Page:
Ted Ames, a founding board member of Penobscot East Resource Center and senior advisor became the 2010-2011 Coastal Studies Scholar. Penobscot East Resource Center is a non-profit organization on the dock in Stonington, ME with a mission of building marine stewardship at a local community level. The Center serves fifty fishing communities from the islands of Penobscot Bay to the Canadian border. Captain Ames fished commercially for 28 years. He was formerly Vice-Chair of the Maine Department of Marine Resources Hatchery Technology Committee, Executive Director of the Maine Gillnetters Association and director of Alden-Ames Lab, an environmental and water quality laboratory. He received his Bachelors and Masters Degrees in Biochemistry from the University of Maine and was an instructor/teacher of chemistry, biochemistry, and environmental science for ten years. He has authored several peer-reviewed articles on historical fisheries ecology, fishermen’s ecological knowledge, and related subjects. Ames is the recipient of a 2005 MacArthur Award, and the 2007 Geddes W. Simpson Distinguished Lecturer at the University of Maine.
Ted has been a member of a multi-year collaborative project with scientists and students from Bowdoin, Bates, the University of Southern Maine and the University of Maine, and with stakeholders throughout Maine’s Kennebec and Androscoggin watersheds. The project is examining the ecological recovery of the Androscoggin and Kennebec rivers, their common estuary and nearshore marine environment. The group is working to identify and model the ecological and socioeconomic constraints hindering more complete ecosystem recovery, and to predict the economic benefits of further recovery under different scenarios of habitat restoration and dam removal. This collaborative endeavor is a Sustainability Solutions Initiative EPSCor project. More information on this project can be found on the website.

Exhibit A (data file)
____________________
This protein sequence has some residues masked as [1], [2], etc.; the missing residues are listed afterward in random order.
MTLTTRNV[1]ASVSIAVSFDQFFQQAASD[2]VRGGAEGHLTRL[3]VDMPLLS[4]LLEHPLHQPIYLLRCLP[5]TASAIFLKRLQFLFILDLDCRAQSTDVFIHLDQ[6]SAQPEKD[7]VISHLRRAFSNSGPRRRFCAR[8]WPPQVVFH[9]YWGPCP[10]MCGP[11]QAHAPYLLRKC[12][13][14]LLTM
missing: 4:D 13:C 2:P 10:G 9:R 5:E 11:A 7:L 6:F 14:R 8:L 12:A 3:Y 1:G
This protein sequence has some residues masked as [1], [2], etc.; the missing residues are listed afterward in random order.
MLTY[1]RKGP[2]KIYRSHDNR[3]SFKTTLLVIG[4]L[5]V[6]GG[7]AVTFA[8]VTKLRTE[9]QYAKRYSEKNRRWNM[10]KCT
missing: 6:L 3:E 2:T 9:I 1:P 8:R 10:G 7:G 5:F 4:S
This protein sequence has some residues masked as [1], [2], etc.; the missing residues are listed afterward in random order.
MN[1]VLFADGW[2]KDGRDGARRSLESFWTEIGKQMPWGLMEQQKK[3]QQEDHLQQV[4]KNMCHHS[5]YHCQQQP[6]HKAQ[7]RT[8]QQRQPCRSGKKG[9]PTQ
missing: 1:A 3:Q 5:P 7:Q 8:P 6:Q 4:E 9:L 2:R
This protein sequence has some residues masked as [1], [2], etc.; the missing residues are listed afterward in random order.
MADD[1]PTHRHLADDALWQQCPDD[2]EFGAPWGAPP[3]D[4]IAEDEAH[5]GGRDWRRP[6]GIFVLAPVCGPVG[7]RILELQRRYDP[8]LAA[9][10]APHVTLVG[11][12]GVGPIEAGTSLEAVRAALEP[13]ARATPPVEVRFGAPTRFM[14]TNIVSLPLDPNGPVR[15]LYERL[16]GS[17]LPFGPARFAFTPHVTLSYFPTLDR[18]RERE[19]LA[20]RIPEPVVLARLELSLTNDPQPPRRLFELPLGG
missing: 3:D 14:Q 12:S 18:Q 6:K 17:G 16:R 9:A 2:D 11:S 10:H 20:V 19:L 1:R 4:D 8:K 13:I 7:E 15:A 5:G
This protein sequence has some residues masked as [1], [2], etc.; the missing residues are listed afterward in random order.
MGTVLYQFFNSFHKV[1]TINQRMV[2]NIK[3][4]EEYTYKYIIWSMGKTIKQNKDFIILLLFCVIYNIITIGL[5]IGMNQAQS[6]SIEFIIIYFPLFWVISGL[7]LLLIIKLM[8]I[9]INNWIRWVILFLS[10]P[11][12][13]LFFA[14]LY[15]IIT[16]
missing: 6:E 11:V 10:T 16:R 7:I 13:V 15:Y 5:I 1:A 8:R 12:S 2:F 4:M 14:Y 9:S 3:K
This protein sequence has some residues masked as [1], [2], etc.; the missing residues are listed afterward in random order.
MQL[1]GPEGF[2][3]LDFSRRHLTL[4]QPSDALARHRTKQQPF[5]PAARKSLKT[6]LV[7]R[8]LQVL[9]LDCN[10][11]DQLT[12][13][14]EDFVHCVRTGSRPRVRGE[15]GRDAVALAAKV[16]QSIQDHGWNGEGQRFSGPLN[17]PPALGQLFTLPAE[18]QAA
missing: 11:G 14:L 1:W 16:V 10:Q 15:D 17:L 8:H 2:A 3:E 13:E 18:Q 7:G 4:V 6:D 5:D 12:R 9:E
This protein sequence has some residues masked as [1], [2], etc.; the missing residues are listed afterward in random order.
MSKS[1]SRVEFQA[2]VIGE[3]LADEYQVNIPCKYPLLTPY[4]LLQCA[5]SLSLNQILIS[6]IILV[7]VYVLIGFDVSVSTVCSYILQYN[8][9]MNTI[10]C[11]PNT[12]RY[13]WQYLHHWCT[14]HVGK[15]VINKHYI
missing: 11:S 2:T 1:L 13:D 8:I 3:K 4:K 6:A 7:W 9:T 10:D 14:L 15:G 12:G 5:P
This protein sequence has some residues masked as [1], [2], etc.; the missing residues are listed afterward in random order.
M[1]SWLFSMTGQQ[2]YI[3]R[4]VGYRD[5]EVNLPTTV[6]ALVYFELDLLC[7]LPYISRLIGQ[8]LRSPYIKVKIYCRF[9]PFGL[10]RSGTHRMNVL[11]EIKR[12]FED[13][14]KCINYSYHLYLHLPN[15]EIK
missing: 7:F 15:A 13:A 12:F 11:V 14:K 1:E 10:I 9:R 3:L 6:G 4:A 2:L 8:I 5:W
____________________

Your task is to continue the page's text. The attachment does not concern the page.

Five Bowdoin students completed independent study projects related to the ESPCoR iniative with Ted Ames this year. Sarah Ebel ’10 researched the role of community based fisheries, examining in particular the role of women in community based initiatives. Sarah is the recent recipient of a Watson Fellowship that will enable her to continue her research during 2010-2011, looking at case studies of community based fisheries in New Zealand, Belize, Argentina, and Tanzania.
Andy Bell ’10 and Elsie Thomson ’11 worked with Ted in the fall using his data on historic fish abundances. Ted has mapped 1920’s fishing grounds throughout the Gulf of Maine based on an analysis drawing on interviews he conducted with fishermen. Using this historic fish population data, Bell and Thomson investigated how spatial characteristics such as substrate and depth impact the distribution of different fish species (current fish populations in the Gulf of Maine are a fraction of historical stocks). This work will help identify critical habitat characteristics for different fish species as well as continue to add to understanding of fish movement (and life history). These advances will support future management and recovery plans for the Gulf of Maine. In the spring, Catherine Johnston ’11 and Cory Elowe ’10 completed independent study projects that built upon this earlier work.
Ted guest-lectured throughout the year at Bowdoin in courses ranging from biology, environmental studies, economics, English and mathematics and also met with high school students from Deer Isle in Stonington, ME who were touring the college and meeting with students at Bowdoin. Ted’s role with the high school students was to inspire them to consider attending college, which he could speak to with relevance having grown up on nearby Vinalhaven Island.
In October, Ted gave a presentation to the National Ocean Symposium at Bowdoin, speaking on “Maine Spatial Planning and Commercial Fishing in the Gulf of Maine.” In November Ted was featured in the Kennebec Estuary Land Trust speaker series, and presented a seminar to Bowdoin faculty and staff. He also guest lectured in an Ecology and Policy of Maine’s Rivers class at the University of Southern Maine, and in February, presented at Maine Audubon Society. Ted and John Lichter gave a joint presentation at the Harvard Forest in Petersham MA in late spring.